Today, we’re following up with the first installment of our most frequently requested touring plan: one-day/two-park plans covering both sides of the Wizarding World of Harry Potter. These new plans cover both Universal Studios Florida and Islands of Adventure. They feature all Harry Potter attractions (including rides on the Hogwarts Express in both directions) in a single day, and assume you have a Park-To-Park (Universal lingo for “parkhopper”) ticket.
[Note: If you caught the early edition of this post, you may notice that the touring plans have changed slightly. Using the latest data crunched overnight, we've tweaked the morning attraction order to squeeze in one extra attraction! Similar upgrades have already been made to the premium one day USF/Diagon Alley plans we've previously published. You're welcome!]
A few words of warning before you grab your robes and rush out the door. While operational capacity at Gringotts continues to improve a a daily basis, we expect the ride’s reliability to continue to consistently inconsistent for at least several more weeks. Especially during Early Entry, a lengthy breakdown while in line at the bank can derail the most carefully laid touring plan.
Even if everything runs smoothly, this plan packs an exhausting amount of entertainment into a single operating day. It is NOT the ideal relaxing vacation experience. If you can afford it, we strongly suggest spending at least 2 or 3 days enjoying Universal’s offerings, rather than sprinting through them.
While these plans are marked as for “adults” they are applicable for anyone who meets the minimum height requirements and is willing to experience thrill rides, which should include most older children and teens. If you are traveling with younger children, use the “child swap” rooms provided at all major rides, or eliminate and substitue for other nearby attractions.
These plans are based on wait time data collected during the first couple weeks of Diagon Alley’s operations. We plan on continuing to test and adjust these plans through the summer, and will likely revise them at the end of the season once we can fully analyze the crowd patterns.
Finally, these plans are designed to let you experience all of the Wizarding World, along with as many of the parks’ other top attractions. If your only concern is Gringotts and Diagon Alley, feel free to join the herd head there first thing and stay as long as you like; just understand it will come at the expense of experiencing other E-Tickets around the resort.
Subscribers who wish do personalize these plans online should be aware that our software only permits one plan per park. Therefore, these plans are spilt into “Part 1″ and “Part 2.” Begin by following Part 1 until you are instructed to travel to the other park, then switch to Part 2. When you reach the end of Part 2, return to the first park and pick up Part 1 where you left off.
Ahoy mateys! I’m back from my first trip to Alaska via Disney Cruise Line. In upcoming posts, new Touring Plans blogger Kristi Fredericks and I will be back with tips on activities, excursions, and pre/post cruise hotel options. But in the meantime, I thought I’d share a few quick tips to whet your whistle, pique your interest, and otherwise get you ready for the frozen fun ahead.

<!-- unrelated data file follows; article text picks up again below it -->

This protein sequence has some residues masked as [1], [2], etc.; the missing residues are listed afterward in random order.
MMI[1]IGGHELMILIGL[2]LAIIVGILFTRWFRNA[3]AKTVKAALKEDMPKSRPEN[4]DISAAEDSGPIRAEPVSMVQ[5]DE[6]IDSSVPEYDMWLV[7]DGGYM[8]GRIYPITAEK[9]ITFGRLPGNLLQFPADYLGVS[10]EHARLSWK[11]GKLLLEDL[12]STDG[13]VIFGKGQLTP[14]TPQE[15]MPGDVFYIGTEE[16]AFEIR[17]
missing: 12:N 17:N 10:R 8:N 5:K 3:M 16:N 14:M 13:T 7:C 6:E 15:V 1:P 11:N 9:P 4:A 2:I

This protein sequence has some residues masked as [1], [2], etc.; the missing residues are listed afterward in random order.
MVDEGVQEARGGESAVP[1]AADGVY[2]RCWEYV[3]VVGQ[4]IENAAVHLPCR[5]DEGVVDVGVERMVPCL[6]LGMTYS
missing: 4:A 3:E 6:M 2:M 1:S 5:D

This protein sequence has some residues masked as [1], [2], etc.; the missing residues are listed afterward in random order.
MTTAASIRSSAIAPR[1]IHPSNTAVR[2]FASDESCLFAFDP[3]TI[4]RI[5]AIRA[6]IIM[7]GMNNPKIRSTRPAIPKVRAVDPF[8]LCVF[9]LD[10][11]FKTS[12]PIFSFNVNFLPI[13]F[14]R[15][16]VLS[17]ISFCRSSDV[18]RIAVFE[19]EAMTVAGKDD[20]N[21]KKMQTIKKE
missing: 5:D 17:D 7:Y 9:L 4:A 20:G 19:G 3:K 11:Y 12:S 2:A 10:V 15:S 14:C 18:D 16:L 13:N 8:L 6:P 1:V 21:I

The Disney Wonder port terminal is directly adjacent to Canada Place, a large convention center. Several of the Canada Place coffee shops and snack bars offer free WiFi to their customers. If you’re in need of a last minute Internet fix, grab a cup of coffee with a view of the ship before heading into the terminal where online access can be spotty.
A primary attraction at Canada Place is “FlyOver Canada.” This is Soarin’, but with footage of Canadian points of interest rather than shots of California. It ain’t cheap (adults are $19.95, students over age 18 are $17.95, and kids are $14.95, plus tax) for a 10-ish minute ride, but the Disney geek in me felt compelled to compare/contrast the experience to that at Epcot and Disney’s California Adventure. The similarity to Soarin’ was almost shocking; the seating is the same, the lift is the same, even the pre-show safety video is similar. My husband and daughter ended up preferring Soarin’ because the music is better and they like the Smell-O-Vision orange groves in the California version, but I (please don’t take away my WDW annual pass when I say this) think I prefer the Canadian experience. The wind simulation is used to better effect in Canada, the screen is wider/taller in Canada, and most importantly, the film print is totally clean in Canada, so your immersion in the experience is not diluted by specks of dust flying over the countryside.
The Granville Island market is a must-do for any Vancouver visitor, but Disney geeks will find special pleasure in knowing that among the displays of fresh salmon, spiced nuts, and exotic fruits, you can find a vendor selling actual real live Dole Whip. Look for a vendor called The Milkman. Enjoy!